How long have you been in your role?
I’m proud to hold two fabulous roles. I’ve been director of fundraising at the British Heart Foundation for just under four years and chair of the Institute of Fundraising for two-and-a-half years: my term is up in the summer of 2020. I’ve had the joy to work for some of the sector’s best-loved brands, and the BHF is no exception. I absolutely love representing and serving the fundraising community through my role at the IoF.
Do you think fundraising has changed since you have been involved with it, and how?
The fundraising landscape has changed over the past few years but some core elements of the profession remain the same. I started fundraising in 1995 at Red Nose Day, when the General Data Protection Regulation wasn’t even a twinkle on the horizon. Since then we’ve matured as a sector, learning to put the donor at the heart of everything we do. We’ve adapted to the rigours of data protection and the new Fundraising Regulator, and those working in the sector have been held to account when they’ve failed to behave in a way that meets the expectations of their supporters.
I’ve seen fundraising grow into a respected and professional career, and the current work to move the IoF to the Chartered Institute of Fundraising will be another step along that road.
The growth of digital has been crucial and the traditional siloed approaches to how we interact with our donors, and even how we structure our teams, won’t work in the future. Working out how to best to utilise the new opportunities of the digital landscape still keeps so many fundraisers up at night. But so much is still the same. Shaking the collecting buckets with vigour and putting up gazebos, come rain or shine, will always be key requirements.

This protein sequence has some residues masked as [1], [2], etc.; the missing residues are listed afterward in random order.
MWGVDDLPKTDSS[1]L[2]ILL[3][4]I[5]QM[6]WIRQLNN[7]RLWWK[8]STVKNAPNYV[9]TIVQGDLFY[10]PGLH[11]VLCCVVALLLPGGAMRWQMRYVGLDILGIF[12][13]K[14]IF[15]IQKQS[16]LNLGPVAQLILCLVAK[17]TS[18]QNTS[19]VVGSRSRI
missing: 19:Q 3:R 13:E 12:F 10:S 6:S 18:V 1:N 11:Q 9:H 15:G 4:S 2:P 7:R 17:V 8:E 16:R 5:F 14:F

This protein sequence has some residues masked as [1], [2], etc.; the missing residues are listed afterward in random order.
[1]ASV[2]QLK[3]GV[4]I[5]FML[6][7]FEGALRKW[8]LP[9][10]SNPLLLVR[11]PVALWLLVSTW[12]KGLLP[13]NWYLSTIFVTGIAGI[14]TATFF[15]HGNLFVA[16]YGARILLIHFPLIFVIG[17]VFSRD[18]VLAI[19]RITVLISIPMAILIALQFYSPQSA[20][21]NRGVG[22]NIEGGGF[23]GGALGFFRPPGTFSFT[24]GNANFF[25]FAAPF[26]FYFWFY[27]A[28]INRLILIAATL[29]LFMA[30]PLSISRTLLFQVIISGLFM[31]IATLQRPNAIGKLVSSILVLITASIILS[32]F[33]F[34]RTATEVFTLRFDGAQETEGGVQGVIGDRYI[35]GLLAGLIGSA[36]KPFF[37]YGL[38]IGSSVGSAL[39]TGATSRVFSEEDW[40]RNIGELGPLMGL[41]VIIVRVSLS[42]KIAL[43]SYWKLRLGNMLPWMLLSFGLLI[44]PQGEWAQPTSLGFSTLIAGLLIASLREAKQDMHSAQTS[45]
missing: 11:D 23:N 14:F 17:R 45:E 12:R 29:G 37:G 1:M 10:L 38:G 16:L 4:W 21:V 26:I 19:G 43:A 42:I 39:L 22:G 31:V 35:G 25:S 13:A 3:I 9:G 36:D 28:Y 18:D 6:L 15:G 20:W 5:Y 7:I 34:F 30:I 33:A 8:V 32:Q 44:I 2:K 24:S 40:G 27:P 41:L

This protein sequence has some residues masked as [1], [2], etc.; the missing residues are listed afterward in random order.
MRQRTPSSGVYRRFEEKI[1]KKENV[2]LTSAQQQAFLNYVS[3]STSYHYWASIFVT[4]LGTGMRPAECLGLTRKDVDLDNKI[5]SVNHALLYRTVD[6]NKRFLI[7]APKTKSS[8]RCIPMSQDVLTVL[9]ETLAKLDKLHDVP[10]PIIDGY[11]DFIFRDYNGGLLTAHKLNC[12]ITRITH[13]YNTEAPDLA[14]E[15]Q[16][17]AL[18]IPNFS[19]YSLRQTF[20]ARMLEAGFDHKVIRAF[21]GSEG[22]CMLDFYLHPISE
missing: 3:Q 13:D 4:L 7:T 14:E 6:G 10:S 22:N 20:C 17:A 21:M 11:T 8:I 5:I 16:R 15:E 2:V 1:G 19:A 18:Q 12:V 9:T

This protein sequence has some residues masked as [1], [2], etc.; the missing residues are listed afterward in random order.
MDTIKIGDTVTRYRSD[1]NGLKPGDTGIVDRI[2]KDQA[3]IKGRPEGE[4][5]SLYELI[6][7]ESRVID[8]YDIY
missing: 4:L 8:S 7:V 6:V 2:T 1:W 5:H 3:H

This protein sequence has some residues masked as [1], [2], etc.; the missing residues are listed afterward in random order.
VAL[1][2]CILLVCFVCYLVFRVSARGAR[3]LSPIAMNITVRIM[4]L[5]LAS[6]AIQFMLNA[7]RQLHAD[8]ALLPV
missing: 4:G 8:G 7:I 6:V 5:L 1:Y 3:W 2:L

What do you think is the biggest challenge for the sector in the year ahead?
In 2020 the UK will be finding out what it really means to no longer be part of the EU, and my personal view is that fundraising will become even tougher than it is now. Fundraising in a potentially challenging economic environment, while working to make the sector more diverse and sustainable, is a heady cocktail of hard work for all fundraisers. Luckily, I can’t think of a community of people who will respond more positively and proactively.
At the BHF we are working hard to become leaders in diversity and sustainability. The IoF’s Change Collective, which works towards a long-term vision of an equal, diverse and inclusive profession, is also a great example of the huge leaps forward the entire sector is taking.
What did you want to be when you grew up?
According to my mum I was bossy in the playground and the natural organiser among my friends, so some kind of leadership role might have been inevitable. But I also wanted to be a policewoman, an actress and a ballerina. I ended up dancing to an entirely different tune, but I think fundraising has been the perfect career for me.
What advice would you give to a new fundraiser just starting out?
Create your own chances, put your hand up for projects you fancy, be brave enough to speak out and enjoy the best profession there is.